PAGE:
Spring 2013: Weather Chaos

January 29, 2016
Floods near Frankfort
NOAA, courtesy of D. Snyder

Welcome to the spring of 2013! We have something for everyone.

If you want cold, this is the second coldest start to spring since we began keeping national records in the 1890s. Heat? California is sizzling and the high temperatures in the Southwest will be breaking records. If you prefer wet, look to the soggy Midwest. Dry? Officially, 47% of the continental US is in drought conditions and another 13% is dangerously dry. Floods? No one wants floods, but we have record-breaking river levels in the Midwest and weathermen are concerned there will be more when the snow melts.

Normally, I would blather on about the weather, but this month’s weather has been enough to leave me speechless. We are suffering weather whiplash, record-breaking extremes. A picture is worth a thousand words, so look at the roller coaster of weather we have had.

Better yet, readers—please let us know what has been happening for you.

Even as the US has endured some record-breaking rains and floods …

Most of the nation is dry or still suffering from drought.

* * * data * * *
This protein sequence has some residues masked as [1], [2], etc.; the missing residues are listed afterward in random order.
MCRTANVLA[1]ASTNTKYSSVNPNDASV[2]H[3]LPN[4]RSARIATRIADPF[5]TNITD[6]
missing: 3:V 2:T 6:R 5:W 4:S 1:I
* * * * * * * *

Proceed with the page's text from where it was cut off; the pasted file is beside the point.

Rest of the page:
We have had the second coldest spring in history, with the chilly weather focused on the nation’s interior.

But the heat is coming!

Be careful out there!

Picture − NOAA, courtesy of D. Snyder

About This Blog

Are you a weather watcher? Welcome to “Weather Whispers” by James Garriss and until recently, Evelyn Browning Garriss. With expertise and humor, this column covers everything weather—from weather forecasts to WHY extreme weather happens to ways that weather affects your life from farming to your grocery bill. Enjoy weather facts, folklore, and fun!

With heavy hearts, we share the news that historical climatologist and immensely entertaining Almanac contributor Evelyn Browning Garriss passed away in late June 2017. Evelyn shared her lifetime of weather knowledge with Almanac editors and readers, explaining weather phenomena in conversation and expounding on topics in articles for the print edition of The Old Farmer’s Almanac as well as in these articles. We were honored to know and work with her as her time allowed, which is to say when she was not giving lectures to, writing articles for, and consulting with scientists, academia, investors, and government agencies around the world. She will be greatly missed by the Almanac staff and readers.